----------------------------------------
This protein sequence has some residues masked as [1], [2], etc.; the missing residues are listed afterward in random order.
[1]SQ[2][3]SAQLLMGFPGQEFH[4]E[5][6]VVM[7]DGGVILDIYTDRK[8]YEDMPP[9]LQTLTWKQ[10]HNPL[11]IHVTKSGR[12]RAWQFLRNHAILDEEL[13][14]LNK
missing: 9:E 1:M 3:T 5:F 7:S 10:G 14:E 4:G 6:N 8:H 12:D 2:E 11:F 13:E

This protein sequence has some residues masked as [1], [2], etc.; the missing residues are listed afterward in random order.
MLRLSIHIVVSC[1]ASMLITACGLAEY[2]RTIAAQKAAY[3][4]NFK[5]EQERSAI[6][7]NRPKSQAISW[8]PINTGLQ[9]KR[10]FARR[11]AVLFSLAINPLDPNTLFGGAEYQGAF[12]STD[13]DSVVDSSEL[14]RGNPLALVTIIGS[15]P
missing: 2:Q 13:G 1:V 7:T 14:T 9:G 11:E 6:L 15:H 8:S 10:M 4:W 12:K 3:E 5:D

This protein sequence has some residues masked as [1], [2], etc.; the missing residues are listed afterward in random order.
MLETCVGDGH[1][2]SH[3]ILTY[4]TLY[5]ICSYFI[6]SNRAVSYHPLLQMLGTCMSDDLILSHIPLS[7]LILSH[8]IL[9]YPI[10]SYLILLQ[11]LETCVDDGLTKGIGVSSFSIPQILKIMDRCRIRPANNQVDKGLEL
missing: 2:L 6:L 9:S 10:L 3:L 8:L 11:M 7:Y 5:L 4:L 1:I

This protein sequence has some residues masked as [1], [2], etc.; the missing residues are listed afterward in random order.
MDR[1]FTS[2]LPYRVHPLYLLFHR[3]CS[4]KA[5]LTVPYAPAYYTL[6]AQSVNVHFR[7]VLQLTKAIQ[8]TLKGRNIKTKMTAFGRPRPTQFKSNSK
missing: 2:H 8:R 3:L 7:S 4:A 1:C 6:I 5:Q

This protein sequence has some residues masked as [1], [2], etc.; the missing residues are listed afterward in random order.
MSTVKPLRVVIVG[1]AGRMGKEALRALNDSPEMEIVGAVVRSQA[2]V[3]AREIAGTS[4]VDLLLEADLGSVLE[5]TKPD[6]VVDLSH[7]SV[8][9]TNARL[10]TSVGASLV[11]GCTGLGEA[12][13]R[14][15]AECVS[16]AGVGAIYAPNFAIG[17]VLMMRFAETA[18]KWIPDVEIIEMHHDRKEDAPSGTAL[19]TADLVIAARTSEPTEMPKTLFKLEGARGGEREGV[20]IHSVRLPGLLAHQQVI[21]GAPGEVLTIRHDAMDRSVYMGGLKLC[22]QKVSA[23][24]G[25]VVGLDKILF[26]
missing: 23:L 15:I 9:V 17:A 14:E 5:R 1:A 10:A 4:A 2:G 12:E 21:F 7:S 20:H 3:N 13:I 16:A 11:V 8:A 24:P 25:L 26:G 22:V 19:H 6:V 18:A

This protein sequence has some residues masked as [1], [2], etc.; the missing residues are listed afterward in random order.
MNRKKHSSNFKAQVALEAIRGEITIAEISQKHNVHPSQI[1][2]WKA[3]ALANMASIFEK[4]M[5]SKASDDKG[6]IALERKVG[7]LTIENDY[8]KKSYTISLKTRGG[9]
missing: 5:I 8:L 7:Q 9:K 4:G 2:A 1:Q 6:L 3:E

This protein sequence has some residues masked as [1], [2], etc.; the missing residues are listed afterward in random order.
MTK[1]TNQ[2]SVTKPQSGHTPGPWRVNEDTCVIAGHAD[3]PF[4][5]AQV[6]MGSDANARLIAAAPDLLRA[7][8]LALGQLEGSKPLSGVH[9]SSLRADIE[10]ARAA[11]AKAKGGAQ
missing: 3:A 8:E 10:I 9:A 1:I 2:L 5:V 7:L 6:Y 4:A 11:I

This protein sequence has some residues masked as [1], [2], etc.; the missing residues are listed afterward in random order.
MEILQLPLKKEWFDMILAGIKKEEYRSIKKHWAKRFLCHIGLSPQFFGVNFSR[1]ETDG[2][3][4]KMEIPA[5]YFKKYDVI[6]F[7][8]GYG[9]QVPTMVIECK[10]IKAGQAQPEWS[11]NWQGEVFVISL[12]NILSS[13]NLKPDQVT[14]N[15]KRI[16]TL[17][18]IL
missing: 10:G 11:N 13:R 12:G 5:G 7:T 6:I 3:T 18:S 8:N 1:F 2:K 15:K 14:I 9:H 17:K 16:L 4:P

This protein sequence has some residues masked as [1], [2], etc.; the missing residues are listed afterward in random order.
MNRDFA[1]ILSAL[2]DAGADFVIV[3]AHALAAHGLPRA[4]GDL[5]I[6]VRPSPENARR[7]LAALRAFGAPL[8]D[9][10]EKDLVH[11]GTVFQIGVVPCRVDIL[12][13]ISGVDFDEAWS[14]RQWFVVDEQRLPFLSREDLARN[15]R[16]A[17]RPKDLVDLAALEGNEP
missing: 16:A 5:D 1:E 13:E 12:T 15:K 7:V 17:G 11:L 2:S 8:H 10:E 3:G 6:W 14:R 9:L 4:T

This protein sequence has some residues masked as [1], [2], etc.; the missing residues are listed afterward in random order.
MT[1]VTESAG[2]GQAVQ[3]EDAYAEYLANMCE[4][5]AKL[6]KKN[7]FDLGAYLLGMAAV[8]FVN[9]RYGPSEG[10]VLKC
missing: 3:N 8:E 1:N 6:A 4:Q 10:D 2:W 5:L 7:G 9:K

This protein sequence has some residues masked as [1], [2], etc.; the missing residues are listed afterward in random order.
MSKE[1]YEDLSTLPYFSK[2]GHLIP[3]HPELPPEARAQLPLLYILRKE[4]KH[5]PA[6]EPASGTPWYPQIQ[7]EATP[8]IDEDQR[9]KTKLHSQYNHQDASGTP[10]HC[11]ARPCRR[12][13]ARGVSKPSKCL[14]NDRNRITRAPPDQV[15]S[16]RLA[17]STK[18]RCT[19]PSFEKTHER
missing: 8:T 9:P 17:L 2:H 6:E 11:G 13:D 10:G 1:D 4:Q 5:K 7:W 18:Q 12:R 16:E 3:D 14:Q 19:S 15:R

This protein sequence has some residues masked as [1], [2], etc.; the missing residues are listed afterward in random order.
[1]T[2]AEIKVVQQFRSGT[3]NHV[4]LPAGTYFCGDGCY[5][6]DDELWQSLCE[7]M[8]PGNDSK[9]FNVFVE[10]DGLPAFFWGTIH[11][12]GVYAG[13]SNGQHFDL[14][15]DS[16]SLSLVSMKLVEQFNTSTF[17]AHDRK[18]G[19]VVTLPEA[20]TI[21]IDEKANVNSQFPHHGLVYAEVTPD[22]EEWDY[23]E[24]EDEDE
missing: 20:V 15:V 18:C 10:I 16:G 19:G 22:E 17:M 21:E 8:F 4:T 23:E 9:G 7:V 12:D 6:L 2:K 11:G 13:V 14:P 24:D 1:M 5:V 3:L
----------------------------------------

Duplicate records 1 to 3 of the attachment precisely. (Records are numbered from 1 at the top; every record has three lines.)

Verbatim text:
This protein sequence has some residues masked as [1], [2], etc.; the missing residues are listed afterward in random order.
[1]SQ[2][3]SAQLLMGFPGQEFH[4]E[5][6]VVM[7]DGGVILDIYTDRK[8]YEDMPP[9]LQTLTWKQ[10]HNPL[11]IHVTKSGR[12]RAWQFLRNHAILDEEL[13][14]LNK
missing: 9:E 1:M 3:T 5:F 7:S 10:G 14:E 4:G 6:N 8:H 12:D 2:E 11:F 13:E

This protein sequence has some residues masked as [1], [2], etc.; the missing residues are listed afterward in random order.
MLRLSIHIVVSC[1]ASMLITACGLAEY[2]RTIAAQKAAY[3][4]NFK[5]EQERSAI[6][7]NRPKSQAISW[8]PINTGLQ[9]KR[10]FARR[11]AVLFSLAINPLDPNTLFGGAEYQGAF[12]STD[13]DSVVDSSEL[14]RGNPLALVTIIGS[15]P
missing: 2:Q 13:G 1:V 7:T 14:T 9:G 11:E 6:L 15:H 8:S 10:M 4:W 12:K 3:E 5:D

This protein sequence has some residues masked as [1], [2], etc.; the missing residues are listed afterward in random order.
MLETCVGDGH[1][2]SH[3]ILTY[4]TLY[5]ICSYFI[6]SNRAVSYHPLLQMLGTCMSDDLILSHIPLS[7]LILSH[8]IL[9]YPI[10]SYLILLQ[11]LETCVDDGLTKGIGVSSFSIPQILKIMDRCRIRPANNQVDKGLEL
missing: 2:L 6:L 9:S 10:L 3:L 8:L 11:M 7:Y 5:L 4:L 1:I